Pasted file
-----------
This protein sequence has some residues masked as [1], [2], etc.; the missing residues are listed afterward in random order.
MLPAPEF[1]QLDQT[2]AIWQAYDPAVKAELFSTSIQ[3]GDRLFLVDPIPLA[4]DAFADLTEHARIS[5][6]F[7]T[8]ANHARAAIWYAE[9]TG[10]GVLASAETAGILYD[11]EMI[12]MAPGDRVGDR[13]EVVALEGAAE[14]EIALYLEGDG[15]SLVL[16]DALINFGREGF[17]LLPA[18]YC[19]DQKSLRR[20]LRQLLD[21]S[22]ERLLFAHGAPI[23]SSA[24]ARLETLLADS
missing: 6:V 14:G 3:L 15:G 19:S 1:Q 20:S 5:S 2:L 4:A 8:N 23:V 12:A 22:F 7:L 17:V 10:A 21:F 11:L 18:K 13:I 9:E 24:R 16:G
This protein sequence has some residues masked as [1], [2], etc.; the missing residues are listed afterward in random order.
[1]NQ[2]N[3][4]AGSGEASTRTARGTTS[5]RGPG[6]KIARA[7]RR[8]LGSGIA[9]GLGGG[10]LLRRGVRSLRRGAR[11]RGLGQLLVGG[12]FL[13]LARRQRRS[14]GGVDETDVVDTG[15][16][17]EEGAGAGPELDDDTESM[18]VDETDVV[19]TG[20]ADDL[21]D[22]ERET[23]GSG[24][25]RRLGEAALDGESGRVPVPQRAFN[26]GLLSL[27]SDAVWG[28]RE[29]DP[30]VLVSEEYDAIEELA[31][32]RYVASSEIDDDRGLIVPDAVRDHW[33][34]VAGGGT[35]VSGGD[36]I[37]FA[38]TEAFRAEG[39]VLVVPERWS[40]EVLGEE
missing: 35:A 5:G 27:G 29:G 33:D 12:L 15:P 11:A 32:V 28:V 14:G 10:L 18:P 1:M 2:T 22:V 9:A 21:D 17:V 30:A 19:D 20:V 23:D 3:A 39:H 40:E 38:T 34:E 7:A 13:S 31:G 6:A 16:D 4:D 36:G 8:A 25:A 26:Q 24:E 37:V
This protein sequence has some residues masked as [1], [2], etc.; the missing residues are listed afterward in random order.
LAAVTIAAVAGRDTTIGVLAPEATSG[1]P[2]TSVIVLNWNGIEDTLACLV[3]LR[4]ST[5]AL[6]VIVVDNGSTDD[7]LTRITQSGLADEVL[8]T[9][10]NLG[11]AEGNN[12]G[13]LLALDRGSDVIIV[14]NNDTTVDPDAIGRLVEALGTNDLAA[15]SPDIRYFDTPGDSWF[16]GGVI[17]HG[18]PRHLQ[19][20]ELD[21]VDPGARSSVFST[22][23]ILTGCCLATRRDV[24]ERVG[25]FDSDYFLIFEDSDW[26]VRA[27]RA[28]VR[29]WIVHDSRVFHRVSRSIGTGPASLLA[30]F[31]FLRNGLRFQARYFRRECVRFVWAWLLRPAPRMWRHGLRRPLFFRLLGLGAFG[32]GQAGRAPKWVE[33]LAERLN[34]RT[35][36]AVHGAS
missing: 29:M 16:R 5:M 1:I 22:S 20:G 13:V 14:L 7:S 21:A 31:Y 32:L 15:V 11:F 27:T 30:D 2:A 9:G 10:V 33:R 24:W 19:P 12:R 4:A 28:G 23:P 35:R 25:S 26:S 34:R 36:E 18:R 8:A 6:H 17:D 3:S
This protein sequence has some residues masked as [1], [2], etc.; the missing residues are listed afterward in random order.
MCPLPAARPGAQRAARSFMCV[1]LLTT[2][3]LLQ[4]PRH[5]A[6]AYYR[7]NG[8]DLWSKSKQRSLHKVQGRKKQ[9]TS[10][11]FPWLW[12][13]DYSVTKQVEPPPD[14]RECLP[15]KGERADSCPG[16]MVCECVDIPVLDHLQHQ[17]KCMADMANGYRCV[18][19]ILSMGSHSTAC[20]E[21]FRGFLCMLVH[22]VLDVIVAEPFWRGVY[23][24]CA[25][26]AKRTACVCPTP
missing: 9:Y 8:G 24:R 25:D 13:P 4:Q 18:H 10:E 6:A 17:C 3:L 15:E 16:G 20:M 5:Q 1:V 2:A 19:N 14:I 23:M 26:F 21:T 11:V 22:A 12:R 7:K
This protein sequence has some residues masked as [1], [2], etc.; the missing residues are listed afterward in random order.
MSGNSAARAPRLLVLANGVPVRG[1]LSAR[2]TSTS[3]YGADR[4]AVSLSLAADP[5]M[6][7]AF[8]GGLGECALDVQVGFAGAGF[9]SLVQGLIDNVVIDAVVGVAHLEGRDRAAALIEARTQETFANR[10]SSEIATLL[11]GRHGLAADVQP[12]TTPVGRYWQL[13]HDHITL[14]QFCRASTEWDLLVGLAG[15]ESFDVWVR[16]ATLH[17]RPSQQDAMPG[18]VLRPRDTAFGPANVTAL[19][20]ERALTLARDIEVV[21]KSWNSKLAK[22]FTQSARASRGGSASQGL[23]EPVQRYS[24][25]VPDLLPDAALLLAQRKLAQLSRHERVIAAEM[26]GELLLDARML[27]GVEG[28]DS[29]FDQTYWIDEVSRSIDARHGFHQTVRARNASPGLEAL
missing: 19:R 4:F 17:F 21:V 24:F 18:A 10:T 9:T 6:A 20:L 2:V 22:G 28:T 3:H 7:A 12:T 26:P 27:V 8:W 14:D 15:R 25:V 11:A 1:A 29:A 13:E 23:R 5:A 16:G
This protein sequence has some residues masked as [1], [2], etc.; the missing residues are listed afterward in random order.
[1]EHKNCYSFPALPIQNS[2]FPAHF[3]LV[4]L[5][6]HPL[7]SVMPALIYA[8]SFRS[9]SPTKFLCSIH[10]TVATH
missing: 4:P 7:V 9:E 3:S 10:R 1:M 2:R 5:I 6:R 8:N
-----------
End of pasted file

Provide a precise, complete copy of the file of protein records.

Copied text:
This protein sequence has some residues masked as [1], [2], etc.; the missing residues are listed afterward in random order.
MLPAPEF[1]QLDQT[2]AIWQAYDPAVKAELFSTSIQ[3]GDRLFLVDPIPLA[4]DAFADLTEHARIS[5][6]F[7]T[8]ANHARAAIWYAE[9]TG[10]GVLASAETAGILYD[11]EMI[12]MAPGDRVGDR[13]EVVALEGAAE[14]EIALYLEGDG[15]SLVL[16]DALINFGREGF[17]LLPA[18]YC[19]DQKSLRR[20]LRQLLD[21]S[22]ERLLFAHGAPI[23]SSA[24]ARLETLLADS
missing: 6:V 14:G 3:L 15:G 19:S 1:Q 20:S 5:S 2:L 4:A 8:N 23:V 12:A 22:F 7:L 17:V 10:A 21:F 11:L 18:K 13:I 9:E 24:R 16:G
This protein sequence has some residues masked as [1], [2], etc.; the missing residues are listed afterward in random order.
[1]NQ[2]N[3][4]AGSGEASTRTARGTTS[5]RGPG[6]KIARA[7]RR[8]LGSGIA[9]GLGGG[10]LLRRGVRSLRRGAR[11]RGLGQLLVGG[12]FL[13]LARRQRRS[14]GGVDETDVVDTG[15][16][17]EEGAGAGPELDDDTESM[18]VDETDVV[19]TG[20]ADDL[21]D[22]ERET[23]GSG[24][25]RRLGEAALDGESGRVPVPQRAFN[26]GLLSL[27]SDAVWG[28]RE[29]DP[30]VLVSEEYDAIEELA[31][32]RYVASSEIDDDRGLIVPDAVRDHW[33][34]VAGGGT[35]VSGGD[36]I[37]FA[38]TEAFRAEG[39]VLVVPERWS[40]EVLGEE
missing: 35:A 5:G 27:G 29:G 33:D 12:L 15:P 11:A 32:V 28:V 14:G 10:L 18:P 1:M 2:T 22:V 9:A 21:D 17:V 30:A 19:D 20:V 23:D 3:A 39:H 40:E 38:T 34:E 7:A 13:S 31:G 6:A 16:D 4:D 36:G 8:A 25:A 26:Q 24:E 37:V
This protein sequence has some residues masked as [1], [2], etc.; the missing residues are listed afterward in random order.
LAAVTIAAVAGRDTTIGVLAPEATSG[1]P[2]TSVIVLNWNGIEDTLACLV[3]LR[4]ST[5]AL[6]VIVVDNGSTDD[7]LTRITQSGLADEVL[8]T[9][10]NLG[11]AEGNN[12]G[13]LLALDRGSDVIIV[14]NNDTTVDPDAIGRLVEALGTNDLAA[15]SPDIRYFDTPGDSWF[16]GGVI[17]HG[18]PRHLQ[19][20]ELD[21]VDPGARSSVFST[22][23]ILTGCCLATRRDV[24]ERVG[25]FDSDYFLIFEDSDW[26]VRA[27]RA[28]VR[29]WIVHDSRVFHRVSRSIGTGPASLLA[30]F[31]FLRNGLRFQARYFRRECVRFVWAWLLRPAPRMWRHGLRRPLFFRLLGLGAFG[32]GQAGRAPKWVE[33]LAERLN[34]RT[35][36]AVHGAS
missing: 29:M 16:R 5:M 1:I 22:S 20:G 13:V 14:L 7:S 21:A 31:Y 32:L 15:V 11:F 27:T 30:D 2:A 9:G 10:V 33:R 24:W 19:P 12:R 4:A 28:G 23:P 35:R 25:S 26:S 34:R 36:E 18:R 8:A 6:H 17:D 3:S
This protein sequence has some residues masked as [1], [2], etc.; the missing residues are listed afterward in random order.
MCPLPAARPGAQRAARSFMCV[1]LLTT[2][3]LLQ[4]PRH[5]A[6]AYYR[7]NG[8]DLWSKSKQRSLHKVQGRKKQ[9]TS[10][11]FPWLW[12][13]DYSVTKQVEPPPD[14]RECLP[15]KGERADSCPG[16]MVCECVDIPVLDHLQHQ[17]KCMADMANGYRCV[18][19]ILSMGSHSTAC[20]E[21]FRGFLCMLVH[22]VLDVIVAEPFWRGVY[23][24]CA[25][26]AKRTACVCPTP
missing: 9:Y 8:G 24:R 25:D 13:P 4:Q 18:H 10:E 6:A 17:C 3:L 15:E 16:G 20:M 5:Q 1:V 2:A 19:N 14:I 23:M 26:F 21:T 11:V 22:A 12:R 7:K
This protein sequence has some residues masked as [1], [2], etc.; the missing residues are listed afterward in random order.
MSGNSAARAPRLLVLANGVPVRG[1]LSAR[2]TSTS[3]YGADR[4]AVSLSLAADP[5]M[6][7]AF[8]GGLGECALDVQVGFAGAGF[9]SLVQGLIDNVVIDAVVGVAHLEGRDRAAALIEARTQETFANR[10]SSEIATLL[11]GRHGLAADVQP[12]TTPVGRYWQL[13]HDHITL[14]QFCRASTEWDLLVGLAG[15]ESFDVWVR[16]ATLH[17]RPSQQDAMPG[18]VLRPRDTAFGPANVTAL[19][20]ERALTLARDIEVV[21]KSWNSKLAK[22]FTQSARASRGGSASQGL[23]EPVQRYS[24][25]VPDLLPDAALLLAQRKLAQLSRHERVIAAEM[26]GELLLDARML[27]GVEG[28]DS[29]FDQTYWIDEVSRSIDARHGFHQTVRARNASPGLEAL
missing: 19:R 4:F 17:F 21:V 24:F 18:A 10:T 9:T 6:A 20:L 2:V 22:G 28:T 3:H 7:A 12:T 26:P 27:V 8:W 14:D 15:R 25:V 11:A 1:A 29:A 13:E 23:R 5:A 16:G
This protein sequence has some residues masked as [1], [2], etc.; the missing residues are listed afterward in random order.
[1]EHKNCYSFPALPIQNS[2]FPAHF[3]LV[4]L[5][6]HPL[7]SVMPALIYA[8]SFRS[9]SPTKFLCSIH[10]TVATH
missing: 4:P 7:V 9:E 3:S 10:R 1:M 2:R 5:I 6:R 8:N